In Egypt, “effendi” is an old-fashioned Arabic term that can describe a husband who is “master” of the house and over his wife. With the new men’s talk show Effendi, SAT-7 is helping Middle Eastern men find an alternative, Christ-centred model for family life.

Effendi, which made its debut on 27 February, is the third men’s program ever to air on SAT-7 ARABIC. The show features three male presenters who discuss topics including family relationships, parenting, and work and offer a Christian perspective on the issues.

There is a great need to support men, as well as women, in the Middle East and North Africa (MENA) to create healthy family dynamics within patriarchal cultures. The roles taken by husbands and wives vary greatly across the region and from family to family, but Effendi’s message is applicable everywhere. The program explains that instead of being controlling, men should try to understand their partners’ needs.


The show’s first 60-minute episode went straight to the heart of the issue, tackling communication and respect in marriage. Seated in a comfortable living-room set, presenters Larry, Andrea, and Shahir kicked off the debate with the topic of whether a husband should consult his wife before making plans on behalf of the family. Viewers heard from Dr Magdy Makram, who advised them:

“Respect your wife. If she doesn’t want to go out, then she is more important than the outing. She’s more important than anyone in your life… when the relationship between you is on the right track, all other relationships will fall into their rightful places.”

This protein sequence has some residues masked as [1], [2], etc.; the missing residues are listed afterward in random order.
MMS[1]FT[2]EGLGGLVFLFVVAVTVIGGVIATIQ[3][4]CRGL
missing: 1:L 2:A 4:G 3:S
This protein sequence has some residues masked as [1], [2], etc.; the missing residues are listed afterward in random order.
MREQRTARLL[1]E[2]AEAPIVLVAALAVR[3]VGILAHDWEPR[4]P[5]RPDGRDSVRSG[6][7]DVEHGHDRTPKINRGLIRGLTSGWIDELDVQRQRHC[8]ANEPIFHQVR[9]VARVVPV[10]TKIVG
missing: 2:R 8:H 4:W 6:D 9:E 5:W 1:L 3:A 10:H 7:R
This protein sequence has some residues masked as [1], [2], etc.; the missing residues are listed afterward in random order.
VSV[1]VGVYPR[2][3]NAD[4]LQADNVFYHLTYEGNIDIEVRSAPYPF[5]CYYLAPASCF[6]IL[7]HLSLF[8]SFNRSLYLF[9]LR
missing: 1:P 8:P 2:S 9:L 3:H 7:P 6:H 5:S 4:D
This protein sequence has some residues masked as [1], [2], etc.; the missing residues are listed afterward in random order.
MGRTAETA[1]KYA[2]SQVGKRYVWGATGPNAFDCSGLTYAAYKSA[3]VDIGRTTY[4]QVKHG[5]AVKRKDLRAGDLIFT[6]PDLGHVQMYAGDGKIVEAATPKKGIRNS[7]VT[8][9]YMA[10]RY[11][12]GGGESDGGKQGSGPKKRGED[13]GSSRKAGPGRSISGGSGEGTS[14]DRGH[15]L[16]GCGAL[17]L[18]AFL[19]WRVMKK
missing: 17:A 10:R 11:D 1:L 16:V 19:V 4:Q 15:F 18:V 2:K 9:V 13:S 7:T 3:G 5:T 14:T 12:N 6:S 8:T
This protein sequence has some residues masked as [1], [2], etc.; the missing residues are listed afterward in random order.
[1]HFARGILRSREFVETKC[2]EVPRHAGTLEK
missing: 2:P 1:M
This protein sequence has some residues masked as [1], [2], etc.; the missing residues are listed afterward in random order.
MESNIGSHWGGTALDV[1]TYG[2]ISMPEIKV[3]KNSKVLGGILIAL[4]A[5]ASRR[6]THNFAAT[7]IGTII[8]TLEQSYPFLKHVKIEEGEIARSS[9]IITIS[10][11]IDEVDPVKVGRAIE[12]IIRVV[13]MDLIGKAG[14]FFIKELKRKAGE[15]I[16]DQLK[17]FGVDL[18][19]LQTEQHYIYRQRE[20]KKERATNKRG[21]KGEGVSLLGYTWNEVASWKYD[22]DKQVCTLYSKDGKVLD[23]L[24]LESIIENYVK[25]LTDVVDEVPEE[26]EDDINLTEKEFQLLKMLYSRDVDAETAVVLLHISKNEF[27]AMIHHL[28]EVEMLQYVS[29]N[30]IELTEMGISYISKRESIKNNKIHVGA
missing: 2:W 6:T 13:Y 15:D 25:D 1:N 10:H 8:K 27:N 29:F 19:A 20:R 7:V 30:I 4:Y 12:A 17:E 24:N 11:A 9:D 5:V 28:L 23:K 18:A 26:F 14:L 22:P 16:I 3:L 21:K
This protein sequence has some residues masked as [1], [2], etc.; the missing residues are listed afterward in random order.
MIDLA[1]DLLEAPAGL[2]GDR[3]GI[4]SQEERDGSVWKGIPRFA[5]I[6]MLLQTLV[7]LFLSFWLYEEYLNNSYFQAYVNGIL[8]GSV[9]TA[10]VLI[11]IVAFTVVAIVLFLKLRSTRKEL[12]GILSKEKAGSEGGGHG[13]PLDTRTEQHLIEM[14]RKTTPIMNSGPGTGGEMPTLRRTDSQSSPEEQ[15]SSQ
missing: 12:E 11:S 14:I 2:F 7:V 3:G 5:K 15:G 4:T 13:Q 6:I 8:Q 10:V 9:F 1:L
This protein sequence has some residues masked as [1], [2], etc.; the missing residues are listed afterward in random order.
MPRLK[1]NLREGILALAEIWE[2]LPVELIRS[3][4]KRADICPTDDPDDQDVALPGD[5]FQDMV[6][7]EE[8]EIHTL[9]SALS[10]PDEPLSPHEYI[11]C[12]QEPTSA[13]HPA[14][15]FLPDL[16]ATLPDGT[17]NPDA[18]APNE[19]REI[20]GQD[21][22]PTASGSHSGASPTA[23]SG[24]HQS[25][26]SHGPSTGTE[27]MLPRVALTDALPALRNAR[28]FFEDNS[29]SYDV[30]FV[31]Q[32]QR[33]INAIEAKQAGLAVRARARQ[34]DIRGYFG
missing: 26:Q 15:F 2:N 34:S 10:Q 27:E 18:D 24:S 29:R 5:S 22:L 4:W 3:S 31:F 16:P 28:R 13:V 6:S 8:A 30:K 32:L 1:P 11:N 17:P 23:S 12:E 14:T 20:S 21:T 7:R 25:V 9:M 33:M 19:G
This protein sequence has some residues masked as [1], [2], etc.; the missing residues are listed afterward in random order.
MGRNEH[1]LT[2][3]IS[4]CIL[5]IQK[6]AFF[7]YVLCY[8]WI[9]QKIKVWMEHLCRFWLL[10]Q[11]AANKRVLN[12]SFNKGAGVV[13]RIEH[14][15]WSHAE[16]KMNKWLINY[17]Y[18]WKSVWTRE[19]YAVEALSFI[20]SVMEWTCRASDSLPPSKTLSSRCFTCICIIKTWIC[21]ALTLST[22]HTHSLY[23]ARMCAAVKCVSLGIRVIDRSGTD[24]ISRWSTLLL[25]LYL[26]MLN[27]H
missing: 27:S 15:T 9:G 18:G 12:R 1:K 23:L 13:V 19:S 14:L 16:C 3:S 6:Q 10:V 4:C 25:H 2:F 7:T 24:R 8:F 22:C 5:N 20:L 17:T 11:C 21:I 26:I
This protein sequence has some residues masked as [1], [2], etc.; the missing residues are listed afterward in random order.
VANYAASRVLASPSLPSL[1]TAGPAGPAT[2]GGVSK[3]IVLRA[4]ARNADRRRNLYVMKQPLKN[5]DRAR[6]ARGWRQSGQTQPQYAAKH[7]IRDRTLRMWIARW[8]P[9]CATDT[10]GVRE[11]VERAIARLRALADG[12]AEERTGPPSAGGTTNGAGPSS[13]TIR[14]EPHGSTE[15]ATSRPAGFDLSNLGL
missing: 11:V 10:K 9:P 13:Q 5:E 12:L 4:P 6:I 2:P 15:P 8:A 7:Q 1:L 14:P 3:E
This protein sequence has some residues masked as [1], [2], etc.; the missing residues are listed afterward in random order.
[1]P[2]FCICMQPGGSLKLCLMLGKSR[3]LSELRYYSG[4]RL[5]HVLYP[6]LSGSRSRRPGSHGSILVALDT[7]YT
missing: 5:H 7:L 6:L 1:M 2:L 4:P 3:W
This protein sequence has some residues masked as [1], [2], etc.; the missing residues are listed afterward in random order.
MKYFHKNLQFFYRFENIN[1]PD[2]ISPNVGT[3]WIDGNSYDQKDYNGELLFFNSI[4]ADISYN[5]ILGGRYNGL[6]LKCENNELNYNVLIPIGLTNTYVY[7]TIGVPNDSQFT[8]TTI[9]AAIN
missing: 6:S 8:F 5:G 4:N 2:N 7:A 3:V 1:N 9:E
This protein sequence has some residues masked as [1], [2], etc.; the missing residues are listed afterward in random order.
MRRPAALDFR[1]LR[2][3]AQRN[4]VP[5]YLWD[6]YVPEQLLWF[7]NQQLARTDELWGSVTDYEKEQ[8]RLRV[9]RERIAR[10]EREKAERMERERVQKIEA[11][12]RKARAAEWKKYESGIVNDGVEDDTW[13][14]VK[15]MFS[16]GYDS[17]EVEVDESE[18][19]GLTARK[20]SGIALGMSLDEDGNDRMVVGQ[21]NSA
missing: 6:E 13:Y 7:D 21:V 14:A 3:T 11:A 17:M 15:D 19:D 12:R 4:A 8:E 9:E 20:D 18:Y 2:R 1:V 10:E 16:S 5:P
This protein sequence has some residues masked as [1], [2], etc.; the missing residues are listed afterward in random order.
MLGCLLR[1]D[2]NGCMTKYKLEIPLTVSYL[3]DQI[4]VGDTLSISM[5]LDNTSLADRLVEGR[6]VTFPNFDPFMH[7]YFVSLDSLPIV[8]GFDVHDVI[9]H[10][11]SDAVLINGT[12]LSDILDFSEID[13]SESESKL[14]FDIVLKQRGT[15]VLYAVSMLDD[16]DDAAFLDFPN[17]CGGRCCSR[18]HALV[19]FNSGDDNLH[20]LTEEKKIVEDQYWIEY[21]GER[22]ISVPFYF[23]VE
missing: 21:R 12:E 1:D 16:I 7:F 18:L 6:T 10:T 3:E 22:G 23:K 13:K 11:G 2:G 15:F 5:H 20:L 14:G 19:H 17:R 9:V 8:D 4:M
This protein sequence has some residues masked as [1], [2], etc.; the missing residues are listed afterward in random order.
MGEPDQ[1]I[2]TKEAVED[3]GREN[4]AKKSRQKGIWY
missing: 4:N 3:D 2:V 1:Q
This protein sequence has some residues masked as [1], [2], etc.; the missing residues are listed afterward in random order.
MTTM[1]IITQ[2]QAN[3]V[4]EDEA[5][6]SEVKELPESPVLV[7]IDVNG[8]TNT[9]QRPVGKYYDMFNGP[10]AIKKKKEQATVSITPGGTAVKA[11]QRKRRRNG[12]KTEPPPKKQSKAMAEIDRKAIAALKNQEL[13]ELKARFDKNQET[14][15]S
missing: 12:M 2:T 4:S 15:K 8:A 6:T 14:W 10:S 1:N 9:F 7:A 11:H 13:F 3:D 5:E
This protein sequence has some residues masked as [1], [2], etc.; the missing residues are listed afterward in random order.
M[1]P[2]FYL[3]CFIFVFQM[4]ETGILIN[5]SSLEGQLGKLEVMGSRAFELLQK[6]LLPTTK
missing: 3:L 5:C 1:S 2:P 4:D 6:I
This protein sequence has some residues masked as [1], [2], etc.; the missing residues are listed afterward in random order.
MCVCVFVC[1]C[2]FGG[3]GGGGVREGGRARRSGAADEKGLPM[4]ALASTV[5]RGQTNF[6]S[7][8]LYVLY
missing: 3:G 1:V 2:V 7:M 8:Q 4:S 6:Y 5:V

Effendi also includes an engaging drama segment that illustrates the topic at hand. In this episode, the plot focused on a man who arranges an outing with friends without talking to his wife. When he tries to force her to go, his wife refuses, saying that he should have consulted her from the beginning.


Dr Makram suggested that husbands and wives should each make the other their highest priority, second only to God. Then, he said, they should focus on children and work, followed by service, parents, friends, and hobbies.

By prioritising each other and apologising, Dr Makram argued, spouses can create mutual love and respect and break the “vicious cycle of selfishness”. He urged men to remember the values of closeness, openness, understanding, loyalty, and respect in their relationships with their wives.

“The Lord says, ‘This is why a man leaves his father and mother and bonds with his wife, and they become one flesh’ (Genesis 2:24). After a man leaves his family and gets married, they form a new family and it must become a priority and independent,” said Dr Makram.

Effendi is produced by VCI Productions, which also produces Moustache, an innovative talk show for teenage boys. The first show especially for men on SAT-7 ARABIC was Men’s Talk (Dana Productions), a popular magazine show that sensitively tackles difficult issues while entertaining its viewers. Repeats of Moustache and Men’s Talk are currently being shown on SAT-7 ARABIC.

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